At Intel’s Architecture Day, the company showed off a new stacking technology called ‘Foveros’, which is designed to allows the company to make smaller chips. The idea behind Foveros is to have a base ‘interposer’ that also integrates common I/O functionality, while using connections through the chip to another piece of silicon on top that has the CPU cores and the graphics subsystem. We saw chips that were working and processing data, and it all looked really cool.

The reason this chip exists is because one of Intel’s customers requested a processor with integrated graphics that can idle at 2 milliwatts. After a few years of engineering, Intel is finally there. There’s also another trick at play here.

The chip uses a combination of Intel’s high power and low power cores. Inside the new chip, which Intel announced at CES is called Lakefield, is one of its high-powered Core architecture Sunny Cove cores, and four low-powered Tremont Atom cores. This is the first Intel chip, or consumer chip at least, to use both core designs at once. This is fairly common for Arm chips in smartphones, but we have not seen it yet in the PC space. We have a block diagram showing cache layouts and things, and at the first showing, Intel’s Jim Keller said that the company were having fun with the technology with designing things that could become future parts.

Today’s announcement is around the Lakefield family name for the processor. We’re expecting this to generate a family of *field parts in the future.

For bonus guesses, we think that this chip is likely to end up in something like Lenovo’s Yogabook, rather than anything from Apple. That’s our professional opinion. Or it could end up in a tablet, or something with a new use case or form factor.

Quick Bytes are shortened news pieces about topics mentioned at large press events. Because sometimes smaller announcements get buried at a keynote presentation because a dozen key points are mentioned in one article, and our Quick Bytes series separates out a few topics for targeted discussion. You can read the full article here.

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  • Alexvrb - Monday, January 7, 2019 - link

    Do all the cores support all the same extended instructions?
  • serendip - Monday, January 7, 2019 - link

    Finally Intel has an answer to ARM's big.little or DynamIQ or whatever horrendous acronym they'll come up with next. This chip would be perfect for Windows tablets like the Surface Pros and Gos. Let the Atom cores do most of the usual work and let the Sunny Cove cores fire up for app loading and heavy crunching. Windows needs a new x86 scheduler to support this though.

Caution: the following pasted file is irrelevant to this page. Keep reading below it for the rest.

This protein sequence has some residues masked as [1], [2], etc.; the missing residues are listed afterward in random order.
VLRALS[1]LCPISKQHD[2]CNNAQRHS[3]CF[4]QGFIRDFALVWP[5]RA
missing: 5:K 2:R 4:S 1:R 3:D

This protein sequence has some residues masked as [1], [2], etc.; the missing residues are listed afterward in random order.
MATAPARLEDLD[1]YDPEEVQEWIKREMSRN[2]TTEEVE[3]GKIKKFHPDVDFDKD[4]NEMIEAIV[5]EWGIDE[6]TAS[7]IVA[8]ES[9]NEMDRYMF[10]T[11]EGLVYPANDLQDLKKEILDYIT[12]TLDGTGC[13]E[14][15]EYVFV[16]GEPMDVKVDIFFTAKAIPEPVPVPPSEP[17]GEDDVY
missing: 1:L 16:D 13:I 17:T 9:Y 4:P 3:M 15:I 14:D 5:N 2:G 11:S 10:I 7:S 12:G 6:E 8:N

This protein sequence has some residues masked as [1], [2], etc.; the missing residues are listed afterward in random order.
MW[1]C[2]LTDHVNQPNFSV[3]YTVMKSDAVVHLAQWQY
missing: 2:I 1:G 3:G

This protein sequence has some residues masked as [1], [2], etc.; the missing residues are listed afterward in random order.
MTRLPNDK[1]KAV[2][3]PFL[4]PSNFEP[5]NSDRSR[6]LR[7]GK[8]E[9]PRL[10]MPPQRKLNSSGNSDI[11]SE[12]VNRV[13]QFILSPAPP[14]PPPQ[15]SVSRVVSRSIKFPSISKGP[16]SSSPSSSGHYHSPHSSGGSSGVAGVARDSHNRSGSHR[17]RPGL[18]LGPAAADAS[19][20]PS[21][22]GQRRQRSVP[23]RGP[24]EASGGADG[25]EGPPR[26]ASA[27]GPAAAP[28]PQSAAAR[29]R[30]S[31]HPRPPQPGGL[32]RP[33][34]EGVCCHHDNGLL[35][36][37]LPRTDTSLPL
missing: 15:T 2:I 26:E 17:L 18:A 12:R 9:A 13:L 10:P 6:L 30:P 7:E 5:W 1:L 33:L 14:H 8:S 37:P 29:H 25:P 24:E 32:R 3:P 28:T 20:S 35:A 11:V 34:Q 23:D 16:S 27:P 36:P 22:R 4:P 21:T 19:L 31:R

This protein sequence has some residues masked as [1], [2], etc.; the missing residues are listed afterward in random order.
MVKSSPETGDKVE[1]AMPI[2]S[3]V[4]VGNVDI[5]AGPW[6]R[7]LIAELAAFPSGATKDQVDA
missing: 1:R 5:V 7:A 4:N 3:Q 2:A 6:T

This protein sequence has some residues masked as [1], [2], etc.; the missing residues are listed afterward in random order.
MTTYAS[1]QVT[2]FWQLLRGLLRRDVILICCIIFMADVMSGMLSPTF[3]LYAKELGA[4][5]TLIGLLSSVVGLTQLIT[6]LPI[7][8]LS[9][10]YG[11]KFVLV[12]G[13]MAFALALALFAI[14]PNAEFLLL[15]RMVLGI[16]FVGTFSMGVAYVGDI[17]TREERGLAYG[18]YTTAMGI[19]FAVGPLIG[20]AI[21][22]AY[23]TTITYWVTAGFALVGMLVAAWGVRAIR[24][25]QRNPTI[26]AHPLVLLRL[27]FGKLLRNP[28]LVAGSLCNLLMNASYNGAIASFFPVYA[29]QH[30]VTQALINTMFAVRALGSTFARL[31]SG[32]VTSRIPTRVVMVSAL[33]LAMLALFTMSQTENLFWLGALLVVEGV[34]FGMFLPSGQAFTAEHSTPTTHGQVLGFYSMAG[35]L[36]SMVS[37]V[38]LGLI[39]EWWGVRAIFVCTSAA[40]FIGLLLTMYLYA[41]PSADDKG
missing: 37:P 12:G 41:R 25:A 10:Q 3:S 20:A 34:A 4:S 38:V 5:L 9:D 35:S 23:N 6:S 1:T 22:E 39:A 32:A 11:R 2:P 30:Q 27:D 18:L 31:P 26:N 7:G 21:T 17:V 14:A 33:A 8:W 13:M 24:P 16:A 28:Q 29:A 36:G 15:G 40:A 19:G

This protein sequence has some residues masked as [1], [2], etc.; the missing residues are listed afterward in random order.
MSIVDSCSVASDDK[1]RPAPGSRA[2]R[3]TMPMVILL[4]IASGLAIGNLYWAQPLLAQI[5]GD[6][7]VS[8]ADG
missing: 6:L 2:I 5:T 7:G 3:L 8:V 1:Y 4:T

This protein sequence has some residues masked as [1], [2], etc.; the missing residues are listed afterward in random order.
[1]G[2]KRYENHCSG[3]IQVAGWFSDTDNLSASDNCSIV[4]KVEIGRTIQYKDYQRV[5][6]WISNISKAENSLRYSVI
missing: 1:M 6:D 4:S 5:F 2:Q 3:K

• Jorgp2 - Monday, January 7, 2019 - link

    With that big a GPU, that thing is defenitely built for a mobile console.
  • darkswordsman17 - Monday, January 7, 2019 - link

    I speculated that it was for HoloLens gen 2, but that doesn't seem to be the case. Would be a solid chip for standalone VR/AR headset.
  • Jorgp2 - Monday, January 7, 2019 - link

    I just thought it could be for an Xbox companion device.

    But they would probably go AMD for that.
  • bubblyboo - Monday, January 7, 2019 - link

    That's the big CPU, but these likely aren't to scale. Intel has a long way to go before their iGPUs are even close to viable.
  • Jorgp2 - Monday, January 7, 2019 - link

    If you read the image you will see it has 64 EUs.

    Thats what Iris parts had.
  • GreenReaper - Tuesday, January 8, 2019 - link

    They *also* had a shitload or two (technical term for 64MB) of eDRAM as cache:
  • RarG123 - Monday, January 7, 2019 - link

    Lakefield? We going back to Nehalem? :P
  • beginner99 - Tuesday, January 8, 2019 - link

    A chip like this makes sense in tablets or laptops. When your are at a conference (like CES) and mostly maybe do some typing and web browsing on your laptop that should be easily handled by atom cores and hence increase battery life. When gaming or something more demanding, the big cores will become useful.

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